Poncha Springs, Colorado is a quaint, small town located in the heart of the Rocky Mountains near the center of the state. Located in Chaffee County, just west of Salida and east of Monarch Ski area, Poncha Springs is often called the “Crossroads of the Rockies”. There are nearly 100 hot springs around Poncha Springs, and the town is known for its access to a large number of outdoor activities that can be had in the region ranging from skiing, rock climbing, and mountaineering to rafting, fishing, and dog sled rides.
The area known today as Poncha Springs was first inhabited by the Ute Indians well over 250 years ago. The Ute used the area for hunting and camping grounds. Spanish explorer Juan Batista de Anza led a military expedition over Poncha Pass in 1779, marking one of the first known recorded dates of other travelers in the region beyond the Ute. In the years to follow, French trappers and fur traders are known to have settled in the area. In 1806 Lt. Zebulon Pike spent Christmas day in the area, and Kit Carson was noted to have passed through Poncha Springs in 1832.
Preceding the first homesteaders of this area, Colonel Thomas T. Fauntleroy led an army out of Fort Massachusetts to engage the Ute Indians in 1855 between Salida and Poncha Springs. In the early 1860s prospectors arrived, two of which, Nat Rich and Bob Hendricks, built the first cabin in Poncha Springs, which still stands today. Rich’s son James was the first white person documented as being born in Poncha Springs in 1867, the same year the area was designated an election precinct.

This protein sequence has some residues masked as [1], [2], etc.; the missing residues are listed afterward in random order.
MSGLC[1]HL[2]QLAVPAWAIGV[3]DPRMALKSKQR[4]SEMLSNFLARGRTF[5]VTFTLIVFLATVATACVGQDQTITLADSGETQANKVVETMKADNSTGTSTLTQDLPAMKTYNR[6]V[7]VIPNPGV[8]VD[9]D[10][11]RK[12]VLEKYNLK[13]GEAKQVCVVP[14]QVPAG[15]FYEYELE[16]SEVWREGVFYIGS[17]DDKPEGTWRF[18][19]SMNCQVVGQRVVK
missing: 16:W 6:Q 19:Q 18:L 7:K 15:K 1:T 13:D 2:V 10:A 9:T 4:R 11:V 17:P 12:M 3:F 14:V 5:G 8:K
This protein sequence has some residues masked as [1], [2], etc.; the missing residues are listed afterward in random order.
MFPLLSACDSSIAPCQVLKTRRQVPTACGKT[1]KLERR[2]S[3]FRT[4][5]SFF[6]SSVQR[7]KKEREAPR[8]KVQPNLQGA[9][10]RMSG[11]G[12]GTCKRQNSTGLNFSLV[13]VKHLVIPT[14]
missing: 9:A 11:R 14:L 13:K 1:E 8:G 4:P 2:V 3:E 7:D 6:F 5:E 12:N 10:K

In the mid-1870s the town saw a boom in construction, with the town incorporating in 1880. The building of the railroad that same year attracted settlers and the population grew to over 2000 in those years. Sadly, a major fire in 1887 destroyed many of the wood framed structures. The town seemed to be plagued by structure fires off and on for years, but one building that still stands is the Poncha Springs Schoolhouse. The schoolhouse was built in 1883 and today serves as the city’s town hall and museum.
The hot springs were a popular attraction for years in Poncha Springs, bringing many notable visitors to the area to include Ulysses S. Grant and Jesse James. Eventually Donald Hartwich took over the springs and ran them until 1935. Shortly thereafter, the springs were capped and the hot water pumped to Salida, which has owned the springs ever since.
Today the quiet town of Poncha Springs is supported by farming and tourism and offers residents and visitors a glimpse of the natural beauty that makes up the Rocky Mountains. A great destination for outdoor enthusiasts and wilderness adventurers, Poncha Springs and its surrounding communities offers many a wealth of activities and is known for its hospitality.